Svipja's Offset Practice

Our Offset Practice helps high-tech Defence and Aerospace Industry in offset projects. www.svipja.com/ refers.

We also empanel Offset Consultants with Industry knowledge in A & D. You could fill Your 'Resume' on http://www.svipja.com/careers.php , or 'Join as a Consultant' on www.indiandefenceindustry.com/


Steps in Our Offset Process

Step 1: Acquaint Yourself first on Offset business. Please visit www.IndianDefenceIndustry.com , its connected Blogs and www.svipja.com in addition to other subject matter elsewhere. Offset Partnership and projects go thru rigorous 'Due Diligence' / 'Gate Reviews' by Vendors / Obligors.

Step 2: Register online on www.IndianDefenceIndustry.com using Internet Explorer to be part of the database of the Defence Industry. We are developing a consortium of MSMEs globally with India focus for them to participate in Aerospace and Defence direct and indirect Offset Projects.

Step 3: Obtain Industrial License, if required.We take Advisory on Products / Services to target, Capacity Creation, JV and Capital tructure incl FDI & Technology Agreements, etc.

Step 4: Become Industrial Sector Partner (ISP) of Svipja / India. We will guide the ISP firms go through qualified vendor registration process for Supply Chains of aerospace & defence firms.

Some of these steps could be attempted concurrently.


1. Yearly Membership Fee for Registering on the Site and using e-Marketplace Engine for Buying/Selling, and accessing Info System, is as indicated in Tariffs on the Site. Fee is variable.

2. Separate Fee for Offset Consulting / Industrial Co-operation would apply. Contact svipja@gmail.com for further details.

3. Addl Fee will apply in case of market research, study and other services.


1. Svipja provides guidance to the Indian ISP on project suitability and document/plan preparation for the Gate Review Process, and it's Presentation as required.

2. Svipja does not take responsibility for offset fund allotment to ISPs. This is decided by A &D Major Company based on the capability of the ISP to meet the needs of the A & D Major.


Friday, December 31, 2010

Pentagon Notifies Apache Helicopters Sale to India

The Pentagon has notified the US Congress about the possible sale of 22 Apache helicopters and that of AGM-84L Harpoon Block II missiles to the country at a potential cost of USD 1.6 billion. India has yet to select the Boeing-United States Army proposal.

AH-64D Block III Apache helicopters which includes engines, equipment, weapons, training, parts and logistical support will cost about USD 1.4 billion, whereas USD 200 million is the package of 21 AGM-84L HARPOON Block II Missiles and associated equipment, parts and logistical support.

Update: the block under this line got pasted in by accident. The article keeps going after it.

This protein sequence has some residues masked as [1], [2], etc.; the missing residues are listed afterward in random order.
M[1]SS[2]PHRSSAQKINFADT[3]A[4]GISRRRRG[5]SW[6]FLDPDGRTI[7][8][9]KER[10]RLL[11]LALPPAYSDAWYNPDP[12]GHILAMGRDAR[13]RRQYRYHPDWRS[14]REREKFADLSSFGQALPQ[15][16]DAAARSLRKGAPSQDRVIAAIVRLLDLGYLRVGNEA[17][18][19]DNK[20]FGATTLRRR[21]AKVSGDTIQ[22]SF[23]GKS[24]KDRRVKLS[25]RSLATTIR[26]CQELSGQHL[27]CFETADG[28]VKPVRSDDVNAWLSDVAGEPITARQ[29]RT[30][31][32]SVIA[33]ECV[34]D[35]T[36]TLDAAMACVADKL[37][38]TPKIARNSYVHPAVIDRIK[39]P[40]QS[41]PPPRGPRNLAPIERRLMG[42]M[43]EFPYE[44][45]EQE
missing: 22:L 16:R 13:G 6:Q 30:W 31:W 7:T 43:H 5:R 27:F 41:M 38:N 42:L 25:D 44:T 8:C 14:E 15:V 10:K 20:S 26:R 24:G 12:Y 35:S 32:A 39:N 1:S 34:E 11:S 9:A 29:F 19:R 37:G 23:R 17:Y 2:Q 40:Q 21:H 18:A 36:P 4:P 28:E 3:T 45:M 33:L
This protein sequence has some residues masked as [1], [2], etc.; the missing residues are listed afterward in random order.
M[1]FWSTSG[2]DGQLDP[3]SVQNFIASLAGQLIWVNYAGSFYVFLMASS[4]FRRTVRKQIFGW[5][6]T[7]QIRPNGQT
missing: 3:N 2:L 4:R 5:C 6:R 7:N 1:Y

If India selects the Boeing-US Army proposal, the Government of India will request a possible sale of 50 T700-GE-701D engines, 12 AN/APG-78 Fire Control Radars, 12 AN/APR-48A Radar Frequency Interferometers, 812 AGM-114L-3 HELLFIRE LONGBOW missiles, 542 AGM-114R-3 HELLFIRE II missiles, 245 STINGER Block I-92H missiles, and 23 Modernised Target Acquisition Designation Sight/Pilot Night Vision Sensors, rockets, training and dummy missiles.

Besides, the order would also include 30mm ammunition, transponders, simulators, global positioning system/inertial navigation systems, communication equipment, spare and repair parts; tools and test equipment, support equipment, repair and return support, personnel training and training equipment; publications and technical documentation, US Government and contractor engineering and logistics support services; and other related elements of logistics support to be provided in conjunction with a proposed direct commercial sale of 22 AH-64D Block III APACHE Helicopters.

Full Report: Pentagon Notifies Apache Helicopters Sale to India

Svipja Technologies

Tuesday, December 28, 2010

'Buy Indian, Make Indian' Defence Procurement/ Production Renewed Thrust

Indian Defence Industry is poised to witness major policy changes. The first ever Defence Production Policy is likely to be unveiled soon and major changes incorporated in the Defence Procurement Policy.

MoD, aims to have a strong defence industrial base in India. A country like India cannot indefinitely depend on foreign suppliers for majority of our equipments, the Defence Minister averred. At the moment 65-70 percent of the equipments are imported, this trend needs to be reversed.

New mantra is to be 'Buy Indian, Make Indian.' There is plenty of space and opportunity for the public and the private sector to contribute in this effort, coexist and thrive. "A growing nation like India, a nation aspiring for the membership of the Security Council, a place on the high table of the nations still depending heavily on foreign countries for supply of defence equipments is not good for us," he added.

Defence R&D needs to keep pace with the state-of-the-art technologies. Resources will not be the constraint.

Full Report: India’s Defence Minister hints at major policy changes in defence industry

Svipja Technologies

Thursday, December 23, 2010

India – Russia Partnership

India possibly realises only Russia will be ready to supply it with some "sensitive" military hardware.